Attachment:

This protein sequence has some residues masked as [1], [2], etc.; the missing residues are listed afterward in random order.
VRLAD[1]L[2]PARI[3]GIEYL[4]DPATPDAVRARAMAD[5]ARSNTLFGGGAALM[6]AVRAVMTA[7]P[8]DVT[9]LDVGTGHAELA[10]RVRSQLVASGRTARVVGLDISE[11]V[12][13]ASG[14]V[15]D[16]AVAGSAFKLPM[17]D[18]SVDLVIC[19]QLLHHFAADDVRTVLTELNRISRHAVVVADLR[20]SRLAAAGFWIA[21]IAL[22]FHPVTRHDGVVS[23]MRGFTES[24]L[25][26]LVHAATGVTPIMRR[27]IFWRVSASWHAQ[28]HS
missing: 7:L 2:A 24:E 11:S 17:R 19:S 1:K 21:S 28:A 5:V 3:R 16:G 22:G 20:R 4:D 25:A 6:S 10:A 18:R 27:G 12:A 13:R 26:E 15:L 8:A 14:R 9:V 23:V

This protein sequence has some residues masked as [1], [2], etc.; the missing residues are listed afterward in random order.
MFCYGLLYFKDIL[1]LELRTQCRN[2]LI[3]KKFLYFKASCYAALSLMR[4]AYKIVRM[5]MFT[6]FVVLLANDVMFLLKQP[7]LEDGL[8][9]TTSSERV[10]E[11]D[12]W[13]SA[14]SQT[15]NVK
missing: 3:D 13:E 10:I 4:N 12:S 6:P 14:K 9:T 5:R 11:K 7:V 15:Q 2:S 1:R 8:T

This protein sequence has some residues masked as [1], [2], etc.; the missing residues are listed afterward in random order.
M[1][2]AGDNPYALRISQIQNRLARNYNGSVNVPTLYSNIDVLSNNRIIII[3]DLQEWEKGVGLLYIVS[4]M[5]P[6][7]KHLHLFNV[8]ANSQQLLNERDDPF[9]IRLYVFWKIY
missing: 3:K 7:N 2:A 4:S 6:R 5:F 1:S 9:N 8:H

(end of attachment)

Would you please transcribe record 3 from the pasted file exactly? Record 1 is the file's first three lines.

This protein sequence has some residues masked as [1], [2], etc.; the missing residues are listed afterward in random order.
M[1][2]AGDNPYALRISQIQNRLARNYNGSVNVPTLYSNIDVLSNNRIIII[3]DLQEWEKGVGLLYIVS[4]M[5]P[6][7]KHLHLFNV[8]ANSQQLLNERDDPF[9]IRLYVFWKIY
missing: 3:K 7:N 2:A 4:S 6:R 5:F 1:S 9:N 8:H